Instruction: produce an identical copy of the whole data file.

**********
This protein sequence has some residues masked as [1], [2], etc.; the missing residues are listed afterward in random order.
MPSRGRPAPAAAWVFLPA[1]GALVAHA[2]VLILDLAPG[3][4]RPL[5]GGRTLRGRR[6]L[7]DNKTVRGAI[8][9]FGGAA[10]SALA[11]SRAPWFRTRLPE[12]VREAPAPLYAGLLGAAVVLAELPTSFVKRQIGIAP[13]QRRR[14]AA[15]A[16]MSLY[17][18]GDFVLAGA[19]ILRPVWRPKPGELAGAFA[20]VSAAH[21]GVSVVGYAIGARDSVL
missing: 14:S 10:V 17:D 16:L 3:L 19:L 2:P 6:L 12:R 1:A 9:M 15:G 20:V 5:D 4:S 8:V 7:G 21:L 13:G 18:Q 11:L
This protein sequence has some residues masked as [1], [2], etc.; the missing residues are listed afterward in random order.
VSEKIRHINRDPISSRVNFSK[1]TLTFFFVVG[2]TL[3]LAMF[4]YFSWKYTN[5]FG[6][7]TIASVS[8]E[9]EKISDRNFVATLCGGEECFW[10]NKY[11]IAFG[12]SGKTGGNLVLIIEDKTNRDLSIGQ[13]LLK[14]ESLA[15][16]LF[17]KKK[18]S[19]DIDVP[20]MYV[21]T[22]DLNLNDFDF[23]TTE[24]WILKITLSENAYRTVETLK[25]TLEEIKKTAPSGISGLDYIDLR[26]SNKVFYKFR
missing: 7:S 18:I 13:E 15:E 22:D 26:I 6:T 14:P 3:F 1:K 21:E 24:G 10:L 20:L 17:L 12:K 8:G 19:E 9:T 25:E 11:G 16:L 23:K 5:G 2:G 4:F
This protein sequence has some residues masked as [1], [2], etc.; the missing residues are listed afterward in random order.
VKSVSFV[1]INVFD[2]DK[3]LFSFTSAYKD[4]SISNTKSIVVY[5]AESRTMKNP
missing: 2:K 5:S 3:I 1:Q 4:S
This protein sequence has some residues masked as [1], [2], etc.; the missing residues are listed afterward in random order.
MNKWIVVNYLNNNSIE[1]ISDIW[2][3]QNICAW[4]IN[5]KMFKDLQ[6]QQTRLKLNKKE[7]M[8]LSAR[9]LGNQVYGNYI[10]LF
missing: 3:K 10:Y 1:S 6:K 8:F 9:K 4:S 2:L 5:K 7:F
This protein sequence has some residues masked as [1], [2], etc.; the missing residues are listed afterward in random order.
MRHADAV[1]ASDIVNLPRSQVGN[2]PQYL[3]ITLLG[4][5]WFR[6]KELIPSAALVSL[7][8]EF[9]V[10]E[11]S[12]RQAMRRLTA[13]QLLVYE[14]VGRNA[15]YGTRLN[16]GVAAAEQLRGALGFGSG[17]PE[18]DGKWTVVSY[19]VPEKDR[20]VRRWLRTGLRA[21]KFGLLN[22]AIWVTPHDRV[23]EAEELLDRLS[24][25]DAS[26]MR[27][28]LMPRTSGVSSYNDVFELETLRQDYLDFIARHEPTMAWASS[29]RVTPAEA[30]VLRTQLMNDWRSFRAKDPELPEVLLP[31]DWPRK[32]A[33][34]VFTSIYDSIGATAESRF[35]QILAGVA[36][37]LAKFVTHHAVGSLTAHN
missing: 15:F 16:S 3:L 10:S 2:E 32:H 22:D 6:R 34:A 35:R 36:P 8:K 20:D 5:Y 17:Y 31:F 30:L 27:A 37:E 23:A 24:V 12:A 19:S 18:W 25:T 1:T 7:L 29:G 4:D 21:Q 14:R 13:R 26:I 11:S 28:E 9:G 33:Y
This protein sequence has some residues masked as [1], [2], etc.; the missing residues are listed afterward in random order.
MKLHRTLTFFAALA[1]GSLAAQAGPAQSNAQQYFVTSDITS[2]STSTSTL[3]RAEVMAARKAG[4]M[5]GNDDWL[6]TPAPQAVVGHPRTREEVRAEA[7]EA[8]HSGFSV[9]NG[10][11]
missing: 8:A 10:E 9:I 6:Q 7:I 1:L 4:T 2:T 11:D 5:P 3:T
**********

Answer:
This protein sequence has some residues masked as [1], [2], etc.; the missing residues are listed afterward in random order.
MPSRGRPAPAAAWVFLPA[1]GALVAHA[2]VLILDLAPG[3][4]RPL[5]GGRTLRGRR[6]L[7]DNKTVRGAI[8][9]FGGAA[10]SALA[11]SRAPWFRTRLPE[12]VREAPAPLYAGLLGAAVVLAELPTSFVKRQIGIAP[13]QRRR[14]AA[15]A[16]MSLY[17][18]GDFVLAGA[19]ILRPVWRPKPGELAGAFA[20]VSAAH[21]GVSVVGYAIGARDSVL
missing: 14:S 10:V 17:D 16:L 3:L 19:L 2:P 6:L 12:R 1:A 9:M 15:G 20:V 5:D 4:S 8:V 7:G 21:L 13:G 18:Q 11:L
This protein sequence has some residues masked as [1], [2], etc.; the missing residues are listed afterward in random order.
VSEKIRHINRDPISSRVNFSK[1]TLTFFFVVG[2]TL[3]LAMF[4]YFSWKYTN[5]FG[6][7]TIASVS[8]E[9]EKISDRNFVATLCGGEECFW[10]NKY[11]IAFG[12]SGKTGGNLVLIIEDKTNRDLSIGQ[13]LLK[14]ESLA[15][16]LF[17]KKK[18]S[19]DIDVP[20]MYV[21]T[22]DLNLNDFDF[23]TTE[24]WILKITLSENAYRTVETLK[25]TLEEIKKTAPSGISGLDYIDLR[26]SNKVFYKFR
missing: 7:S 18:I 13:E 15:E 22:D 26:I 6:T 14:P 3:F 1:K 21:E 24:G 10:L 20:L 17:L 12:K 8:G 19:E 9:T 25:E 11:G 16:L 23:K 5:G 2:G 4:F
This protein sequence has some residues masked as [1], [2], etc.; the missing residues are listed afterward in random order.
VKSVSFV[1]INVFD[2]DK[3]LFSFTSAYKD[4]SISNTKSIVVY[5]AESRTMKNP
missing: 2:K 5:S 3:I 1:Q 4:S
This protein sequence has some residues masked as [1], [2], etc.; the missing residues are listed afterward in random order.
MNKWIVVNYLNNNSIE[1]ISDIW[2][3]QNICAW[4]IN[5]KMFKDLQ[6]QQTRLKLNKKE[7]M[8]LSAR[9]LGNQVYGNYI[10]LF
missing: 3:K 10:Y 1:S 6:K 8:F 9:K 4:S 2:L 5:K 7:F
This protein sequence has some residues masked as [1], [2], etc.; the missing residues are listed afterward in random order.
MRHADAV[1]ASDIVNLPRSQVGN[2]PQYL[3]ITLLG[4][5]WFR[6]KELIPSAALVSL[7][8]EF[9]V[10]E[11]S[12]RQAMRRLTA[13]QLLVYE[14]VGRNA[15]YGTRLN[16]GVAAAEQLRGALGFGSG[17]PE[18]DGKWTVVSY[19]VPEKDR[20]VRRWLRTGLRA[21]KFGLLN[22]AIWVTPHDRV[23]EAEELLDRLS[24][25]DAS[26]MR[27][28]LMPRTSGVSSYNDVFELETLRQDYLDFIARHEPTMAWASS[29]RVTPAEA[30]VLRTQLMNDWRSFRAKDPELPEVLLP[31]DWPRK[32]A[33][34]VFTSIYDSIGATAESRF[35]QILAGVA[36][37]LAKFVTHHAVGSLTAHN
missing: 15:F 16:S 3:L 10:S 2:E 32:H 22:D 6:R 34:A 35:R 36:P 8:K 20:D 5:Y 17:Y 31:F 30:L 27:A 37:E 23:A 24:V 12:A 19:S 18:W 25:T 1:T 7:L 29:G 4:D 21:Q 14:R 13:R 26:I 11:S 28:E 9:G 33:Y
This protein sequence has some residues masked as [1], [2], etc.; the missing residues are listed afterward in random order.
MKLHRTLTFFAALA[1]GSLAAQAGPAQSNAQQYFVTSDITS[2]STSTSTL[3]RAEVMAARKAG[4]M[5]GNDDWL[6]TPAPQAVVGHPRTREEVRAEA[7]EA[8]HSGFSV[9]NG[10][11]
missing: 8:A 10:E 9:I 6:Q 7:I 1:L 4:T 2:T 11:D 5:P 3:T